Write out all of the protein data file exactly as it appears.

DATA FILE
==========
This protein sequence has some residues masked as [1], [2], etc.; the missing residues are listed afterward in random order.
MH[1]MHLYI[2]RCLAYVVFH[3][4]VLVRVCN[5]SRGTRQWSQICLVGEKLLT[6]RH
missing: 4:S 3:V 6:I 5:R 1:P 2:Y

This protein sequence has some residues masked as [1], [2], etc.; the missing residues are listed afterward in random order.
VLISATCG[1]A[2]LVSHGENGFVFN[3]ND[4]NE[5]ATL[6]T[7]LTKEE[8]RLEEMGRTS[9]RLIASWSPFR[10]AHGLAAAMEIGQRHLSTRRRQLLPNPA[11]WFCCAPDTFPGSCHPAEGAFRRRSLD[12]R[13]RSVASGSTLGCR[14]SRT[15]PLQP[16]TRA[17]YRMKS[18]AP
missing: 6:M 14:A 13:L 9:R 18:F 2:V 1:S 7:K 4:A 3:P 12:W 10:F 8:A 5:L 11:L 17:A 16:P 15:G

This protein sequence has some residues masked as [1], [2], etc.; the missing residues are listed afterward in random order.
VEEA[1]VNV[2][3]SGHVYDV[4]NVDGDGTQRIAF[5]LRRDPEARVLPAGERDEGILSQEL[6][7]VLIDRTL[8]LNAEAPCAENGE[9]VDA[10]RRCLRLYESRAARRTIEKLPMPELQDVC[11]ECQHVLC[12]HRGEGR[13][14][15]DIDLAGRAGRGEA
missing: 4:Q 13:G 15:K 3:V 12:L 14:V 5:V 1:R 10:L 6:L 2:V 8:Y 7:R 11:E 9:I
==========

This protein sequence has some residues masked as [1], [2], etc.; the missing residues are listed afterward in random order.
MH[1]MHLYI[2]RCLAYVVFH[3][4]VLVRVCN[5]SRGTRQWSQICLVGEKLLT[6]RH
missing: 4:S 3:V 6:I 5:R 1:P 2:Y

This protein sequence has some residues masked as [1], [2], etc.; the missing residues are listed afterward in random order.
VLISATCG[1]A[2]LVSHGENGFVFN[3]ND[4]NE[5]ATL[6]T[7]LTKEE[8]RLEEMGRTS[9]RLIASWSPFR[10]AHGLAAAMEIGQRHLSTRRRQLLPNPA[11]WFCCAPDTFPGSCHPAEGAFRRRSLD[12]R[13]RSVASGSTLGCR[14]SRT[15]PLQP[16]TRA[17]YRMKS[18]AP
missing: 6:M 14:A 13:L 9:R 18:F 2:V 1:S 7:K 4:A 3:P 12:W 10:F 8:A 5:L 11:L 17:A 16:P 15:G

This protein sequence has some residues masked as [1], [2], etc.; the missing residues are listed afterward in random order.
VEEA[1]VNV[2][3]SGHVYDV[4]NVDGDGTQRIAF[5]LRRDPEARVLPAGERDEGILSQEL[6][7]VLIDRTL[8]LNAEAPCAENGE[9]VDA[10]RRCLRLYESRAARRTIEKLPMPELQDVC[11]ECQHVLC[12]HRGEGR[13][14][15]DIDLAGRAGRGEA
missing: 4:Q 13:G 15:K 3:V 12:L 14:V 5:V 1:R 10:L 6:L 2:V 8:Y 7:R 11:E 9:I